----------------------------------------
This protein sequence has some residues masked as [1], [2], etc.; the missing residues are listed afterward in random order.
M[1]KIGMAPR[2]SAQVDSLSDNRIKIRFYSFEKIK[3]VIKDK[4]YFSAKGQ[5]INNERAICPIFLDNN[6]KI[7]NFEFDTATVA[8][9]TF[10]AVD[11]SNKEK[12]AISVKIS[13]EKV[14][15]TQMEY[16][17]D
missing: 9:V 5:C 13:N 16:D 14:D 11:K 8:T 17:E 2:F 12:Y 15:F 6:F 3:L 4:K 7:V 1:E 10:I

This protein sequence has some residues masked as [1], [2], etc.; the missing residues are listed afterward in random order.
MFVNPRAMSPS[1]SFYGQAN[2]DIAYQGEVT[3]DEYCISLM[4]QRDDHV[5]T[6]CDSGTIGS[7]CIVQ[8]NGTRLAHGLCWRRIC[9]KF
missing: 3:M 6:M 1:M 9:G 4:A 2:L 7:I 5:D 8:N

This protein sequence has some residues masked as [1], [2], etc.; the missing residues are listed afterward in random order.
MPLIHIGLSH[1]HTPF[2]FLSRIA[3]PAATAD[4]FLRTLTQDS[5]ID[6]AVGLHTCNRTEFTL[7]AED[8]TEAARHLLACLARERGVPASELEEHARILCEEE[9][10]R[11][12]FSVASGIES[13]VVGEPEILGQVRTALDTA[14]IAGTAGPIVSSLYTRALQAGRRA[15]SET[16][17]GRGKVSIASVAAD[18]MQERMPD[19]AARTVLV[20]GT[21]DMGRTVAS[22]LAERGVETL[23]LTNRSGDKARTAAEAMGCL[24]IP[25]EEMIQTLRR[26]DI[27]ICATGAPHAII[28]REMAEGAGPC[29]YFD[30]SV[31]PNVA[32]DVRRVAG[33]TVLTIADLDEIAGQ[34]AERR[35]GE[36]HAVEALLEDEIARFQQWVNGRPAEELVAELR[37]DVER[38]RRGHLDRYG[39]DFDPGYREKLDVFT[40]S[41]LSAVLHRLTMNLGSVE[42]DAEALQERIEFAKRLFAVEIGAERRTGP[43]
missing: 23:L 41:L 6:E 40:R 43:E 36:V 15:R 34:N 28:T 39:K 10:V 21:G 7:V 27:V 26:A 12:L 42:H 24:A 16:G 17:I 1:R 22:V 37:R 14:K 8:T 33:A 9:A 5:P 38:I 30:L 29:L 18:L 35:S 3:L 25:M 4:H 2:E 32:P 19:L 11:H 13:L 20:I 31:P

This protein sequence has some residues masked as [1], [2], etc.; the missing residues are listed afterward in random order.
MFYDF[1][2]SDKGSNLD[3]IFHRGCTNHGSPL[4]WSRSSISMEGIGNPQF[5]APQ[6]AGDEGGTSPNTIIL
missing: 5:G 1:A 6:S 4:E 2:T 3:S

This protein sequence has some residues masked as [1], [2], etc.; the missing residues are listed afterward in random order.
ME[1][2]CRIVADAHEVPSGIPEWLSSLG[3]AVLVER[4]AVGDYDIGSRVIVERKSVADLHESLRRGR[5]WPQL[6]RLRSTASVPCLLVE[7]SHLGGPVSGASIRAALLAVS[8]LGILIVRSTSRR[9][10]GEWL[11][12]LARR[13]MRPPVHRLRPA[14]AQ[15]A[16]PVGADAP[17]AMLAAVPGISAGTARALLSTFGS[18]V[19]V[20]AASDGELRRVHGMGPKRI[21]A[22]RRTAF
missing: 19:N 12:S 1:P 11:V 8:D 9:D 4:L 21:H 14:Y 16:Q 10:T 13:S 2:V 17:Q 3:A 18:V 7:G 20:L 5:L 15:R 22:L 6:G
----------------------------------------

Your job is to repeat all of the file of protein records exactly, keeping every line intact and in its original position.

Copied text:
This protein sequence has some residues masked as [1], [2], etc.; the missing residues are listed afterward in random order.
M[1]KIGMAPR[2]SAQVDSLSDNRIKIRFYSFEKIK[3]VIKDK[4]YFSAKGQ[5]INNERAICPIFLDNN[6]KI[7]NFEFDTATVA[8][9]TF[10]AVD[11]SNKEK[12]AISVKIS[13]EKV[14][15]TQMEY[16][17]D
missing: 9:V 5:C 13:N 16:D 14:D 11:K 8:T 17:E 2:F 12:Y 15:F 6:F 3:L 4:K 7:V 1:E 10:I

This protein sequence has some residues masked as [1], [2], etc.; the missing residues are listed afterward in random order.
MFVNPRAMSPS[1]SFYGQAN[2]DIAYQGEVT[3]DEYCISLM[4]QRDDHV[5]T[6]CDSGTIGS[7]CIVQ[8]NGTRLAHGLCWRRIC[9]KF
missing: 3:M 6:M 1:M 9:G 4:A 2:L 7:I 5:D 8:N

This protein sequence has some residues masked as [1], [2], etc.; the missing residues are listed afterward in random order.
MPLIHIGLSH[1]HTPF[2]FLSRIA[3]PAATAD[4]FLRTLTQDS[5]ID[6]AVGLHTCNRTEFTL[7]AED[8]TEAARHLLACLARERGVPASELEEHARILCEEE[9][10]R[11][12]FSVASGIES[13]VVGEPEILGQVRTALDTA[14]IAGTAGPIVSSLYTRALQAGRRA[15]SET[16][17]GRGKVSIASVAAD[18]MQERMPD[19]AARTVLV[20]GT[21]DMGRTVAS[22]LAERGVETL[23]LTNRSGDKARTAAEAMGCL[24]IP[25]EEMIQTLRR[26]DI[27]ICATGAPHAII[28]REMAEGAGPC[29]YFD[30]SV[31]PNVA[32]DVRRVAG[33]TVLTIADLDEIAGQ[34]AERR[35]GE[36]HAVEALLEDEIARFQQWVNGRPAEELVAELR[37]DVER[38]RRGHLDRYG[39]DFDPGYREKLDVFT[40]S[41]LSAVLHRLTMNLGSVE[42]DAEALQERIEFAKRLFAVEIGAERRTGP[43]
missing: 23:L 41:L 6:E 40:R 43:E 36:V 15:R 34:N 28:T 39:K 10:V 21:G 7:V 27:V 26:A 12:L 42:H 24:A 16:G 17:I 1:R 22:V 37:R 14:K 8:T 33:A 9:A 5:P 38:I 30:L 29:L 18:L 35:S 3:L 25:M 4:H 2:E 32:P 19:L 11:H 13:L 20:I 31:P

This protein sequence has some residues masked as [1], [2], etc.; the missing residues are listed afterward in random order.
MFYDF[1][2]SDKGSNLD[3]IFHRGCTNHGSPL[4]WSRSSISMEGIGNPQF[5]APQ[6]AGDEGGTSPNTIIL
missing: 5:G 1:A 6:S 4:E 2:T 3:S

This protein sequence has some residues masked as [1], [2], etc.; the missing residues are listed afterward in random order.
ME[1][2]CRIVADAHEVPSGIPEWLSSLG[3]AVLVER[4]AVGDYDIGSRVIVERKSVADLHESLRRGR[5]WPQL[6]RLRSTASVPCLLVE[7]SHLGGPVSGASIRAALLAVS[8]LGILIVRSTSRR[9][10]GEWL[11][12]LARR[13]MRPPVHRLRPA[14]AQ[15]A[16]PVGADAP[17]AMLAAVPGISAGTARALLSTFGS[18]V[19]V[20]AASDGELRRVHGMGPKRI[21]A[22]RRTAF
missing: 19:N 12:S 1:P 11:V 8:D 9:D 4:L 21:H 14:Y 16:Q 10:T 13:S 2:V 17:Q 3:A 18:V 7:G 20:L 5:L 15:R 22:L 6:G